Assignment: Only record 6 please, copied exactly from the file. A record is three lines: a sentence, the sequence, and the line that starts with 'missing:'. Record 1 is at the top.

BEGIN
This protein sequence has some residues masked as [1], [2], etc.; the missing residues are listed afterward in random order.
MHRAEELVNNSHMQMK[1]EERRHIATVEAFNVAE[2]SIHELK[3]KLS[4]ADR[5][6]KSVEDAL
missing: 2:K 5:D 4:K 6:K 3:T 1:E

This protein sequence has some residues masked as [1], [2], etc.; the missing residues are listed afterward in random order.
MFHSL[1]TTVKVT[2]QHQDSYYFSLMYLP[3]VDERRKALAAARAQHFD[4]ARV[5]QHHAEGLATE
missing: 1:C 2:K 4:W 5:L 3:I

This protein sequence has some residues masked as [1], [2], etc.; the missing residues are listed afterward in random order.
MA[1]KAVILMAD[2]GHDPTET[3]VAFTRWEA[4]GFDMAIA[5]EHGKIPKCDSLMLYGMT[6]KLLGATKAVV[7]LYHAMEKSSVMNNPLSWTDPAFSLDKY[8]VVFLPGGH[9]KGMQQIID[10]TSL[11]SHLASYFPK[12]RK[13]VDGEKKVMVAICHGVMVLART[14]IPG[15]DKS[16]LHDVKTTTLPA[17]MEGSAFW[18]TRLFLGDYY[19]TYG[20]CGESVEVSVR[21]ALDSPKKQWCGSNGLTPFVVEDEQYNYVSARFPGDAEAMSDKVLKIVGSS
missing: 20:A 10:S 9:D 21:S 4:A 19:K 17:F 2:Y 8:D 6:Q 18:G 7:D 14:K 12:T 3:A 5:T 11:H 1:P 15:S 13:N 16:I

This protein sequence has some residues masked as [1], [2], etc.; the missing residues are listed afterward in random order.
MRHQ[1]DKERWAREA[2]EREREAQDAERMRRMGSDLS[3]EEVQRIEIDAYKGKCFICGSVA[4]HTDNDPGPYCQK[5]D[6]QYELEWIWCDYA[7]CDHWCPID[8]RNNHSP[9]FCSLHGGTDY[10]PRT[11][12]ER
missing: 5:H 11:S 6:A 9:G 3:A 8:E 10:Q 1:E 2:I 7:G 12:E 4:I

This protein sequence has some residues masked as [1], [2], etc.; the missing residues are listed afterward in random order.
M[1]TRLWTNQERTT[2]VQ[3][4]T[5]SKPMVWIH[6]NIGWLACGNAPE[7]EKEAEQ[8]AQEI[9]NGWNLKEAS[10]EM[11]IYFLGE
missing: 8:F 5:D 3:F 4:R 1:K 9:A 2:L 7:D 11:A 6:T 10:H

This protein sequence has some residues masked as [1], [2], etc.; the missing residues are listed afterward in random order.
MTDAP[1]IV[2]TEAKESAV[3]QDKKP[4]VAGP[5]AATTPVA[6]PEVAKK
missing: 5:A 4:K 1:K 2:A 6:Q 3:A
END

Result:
This protein sequence has some residues masked as [1], [2], etc.; the missing residues are listed afterward in random order.
MTDAP[1]IV[2]TEAKESAV[3]QDKKP[4]VAGP[5]AATTPVA[6]PEVAKK
missing: 5:A 4:K 1:K 2:A 6:Q 3:A